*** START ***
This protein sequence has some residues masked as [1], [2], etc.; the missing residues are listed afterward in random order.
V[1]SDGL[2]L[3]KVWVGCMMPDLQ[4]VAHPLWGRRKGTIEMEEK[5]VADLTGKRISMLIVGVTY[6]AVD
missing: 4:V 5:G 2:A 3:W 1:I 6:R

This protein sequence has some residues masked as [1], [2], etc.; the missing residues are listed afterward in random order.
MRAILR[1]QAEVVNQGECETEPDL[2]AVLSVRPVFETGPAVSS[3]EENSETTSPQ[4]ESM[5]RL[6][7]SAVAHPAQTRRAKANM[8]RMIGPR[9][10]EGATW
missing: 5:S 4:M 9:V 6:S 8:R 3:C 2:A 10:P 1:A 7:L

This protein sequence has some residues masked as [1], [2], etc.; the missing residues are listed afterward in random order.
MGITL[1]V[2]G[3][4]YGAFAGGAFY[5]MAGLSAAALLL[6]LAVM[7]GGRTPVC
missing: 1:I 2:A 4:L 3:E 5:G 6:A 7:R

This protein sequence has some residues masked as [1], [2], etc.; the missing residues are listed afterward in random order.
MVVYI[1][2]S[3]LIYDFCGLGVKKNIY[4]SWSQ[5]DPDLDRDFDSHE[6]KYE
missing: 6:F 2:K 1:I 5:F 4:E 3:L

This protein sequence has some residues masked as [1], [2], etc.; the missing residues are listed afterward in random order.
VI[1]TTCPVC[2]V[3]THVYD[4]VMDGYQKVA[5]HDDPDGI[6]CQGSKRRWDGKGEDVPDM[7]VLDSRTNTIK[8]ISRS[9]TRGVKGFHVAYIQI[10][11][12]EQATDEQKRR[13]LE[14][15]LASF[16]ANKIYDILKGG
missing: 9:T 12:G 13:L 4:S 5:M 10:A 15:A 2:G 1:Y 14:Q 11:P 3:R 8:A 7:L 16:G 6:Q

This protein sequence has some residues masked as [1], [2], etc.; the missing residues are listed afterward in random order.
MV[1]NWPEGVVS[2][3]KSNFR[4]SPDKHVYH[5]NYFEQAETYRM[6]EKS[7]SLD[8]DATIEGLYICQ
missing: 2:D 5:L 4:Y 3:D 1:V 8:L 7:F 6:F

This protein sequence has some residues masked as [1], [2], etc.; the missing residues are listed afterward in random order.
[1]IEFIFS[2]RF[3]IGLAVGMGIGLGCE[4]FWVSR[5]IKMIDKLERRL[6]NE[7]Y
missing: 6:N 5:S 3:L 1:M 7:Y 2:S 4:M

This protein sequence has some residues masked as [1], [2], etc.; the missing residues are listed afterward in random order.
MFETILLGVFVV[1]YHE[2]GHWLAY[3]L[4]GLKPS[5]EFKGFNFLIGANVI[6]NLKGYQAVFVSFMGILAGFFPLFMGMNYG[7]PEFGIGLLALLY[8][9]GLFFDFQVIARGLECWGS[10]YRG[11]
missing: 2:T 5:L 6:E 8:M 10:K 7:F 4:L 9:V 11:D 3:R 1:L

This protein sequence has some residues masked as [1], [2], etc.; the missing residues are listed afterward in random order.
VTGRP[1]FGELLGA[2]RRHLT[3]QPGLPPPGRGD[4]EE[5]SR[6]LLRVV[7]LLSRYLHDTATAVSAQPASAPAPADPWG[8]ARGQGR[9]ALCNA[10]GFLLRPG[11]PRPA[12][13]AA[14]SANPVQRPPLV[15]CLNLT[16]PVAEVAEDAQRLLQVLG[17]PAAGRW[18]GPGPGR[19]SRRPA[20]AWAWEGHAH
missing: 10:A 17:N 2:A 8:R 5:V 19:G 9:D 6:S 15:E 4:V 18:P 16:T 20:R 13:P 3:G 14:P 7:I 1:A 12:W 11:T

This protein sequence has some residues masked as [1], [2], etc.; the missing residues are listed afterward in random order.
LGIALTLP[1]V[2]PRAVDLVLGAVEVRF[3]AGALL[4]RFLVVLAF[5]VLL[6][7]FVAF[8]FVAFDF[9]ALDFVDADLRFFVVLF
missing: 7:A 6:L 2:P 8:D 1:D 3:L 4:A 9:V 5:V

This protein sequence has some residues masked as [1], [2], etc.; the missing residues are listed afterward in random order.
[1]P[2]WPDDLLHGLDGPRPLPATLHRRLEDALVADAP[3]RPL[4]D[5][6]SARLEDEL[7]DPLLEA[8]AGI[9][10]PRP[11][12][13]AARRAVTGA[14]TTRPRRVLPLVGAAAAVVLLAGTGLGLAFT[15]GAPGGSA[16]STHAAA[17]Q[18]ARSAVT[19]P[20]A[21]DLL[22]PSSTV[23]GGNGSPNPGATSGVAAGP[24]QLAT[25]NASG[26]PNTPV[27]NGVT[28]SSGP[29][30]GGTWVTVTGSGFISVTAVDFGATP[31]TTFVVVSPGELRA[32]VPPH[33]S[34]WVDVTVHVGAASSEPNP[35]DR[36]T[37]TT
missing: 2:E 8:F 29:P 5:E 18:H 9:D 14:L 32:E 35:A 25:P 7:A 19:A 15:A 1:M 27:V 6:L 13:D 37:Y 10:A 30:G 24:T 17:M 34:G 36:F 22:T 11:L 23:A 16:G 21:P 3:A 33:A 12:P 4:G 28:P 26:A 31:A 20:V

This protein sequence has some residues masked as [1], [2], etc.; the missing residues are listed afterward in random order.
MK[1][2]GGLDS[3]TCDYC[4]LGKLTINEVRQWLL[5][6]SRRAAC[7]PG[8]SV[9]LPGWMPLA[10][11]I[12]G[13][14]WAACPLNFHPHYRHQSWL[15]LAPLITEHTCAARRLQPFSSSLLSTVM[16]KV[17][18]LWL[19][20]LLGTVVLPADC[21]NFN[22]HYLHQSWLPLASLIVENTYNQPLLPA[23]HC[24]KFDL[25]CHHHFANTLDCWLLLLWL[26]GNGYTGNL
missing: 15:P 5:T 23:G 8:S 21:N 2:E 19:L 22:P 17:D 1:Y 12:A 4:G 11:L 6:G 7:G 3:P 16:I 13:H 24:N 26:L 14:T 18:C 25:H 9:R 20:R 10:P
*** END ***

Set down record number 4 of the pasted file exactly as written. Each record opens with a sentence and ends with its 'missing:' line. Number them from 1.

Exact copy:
This protein sequence has some residues masked as [1], [2], etc.; the missing residues are listed afterward in random order.
MVVYI[1][2]S[3]LIYDFCGLGVKKNIY[4]SWSQ[5]DPDLDRDFDSHE[6]KYE
missing: 6:F 2:K 1:I 5:F 4:E 3:L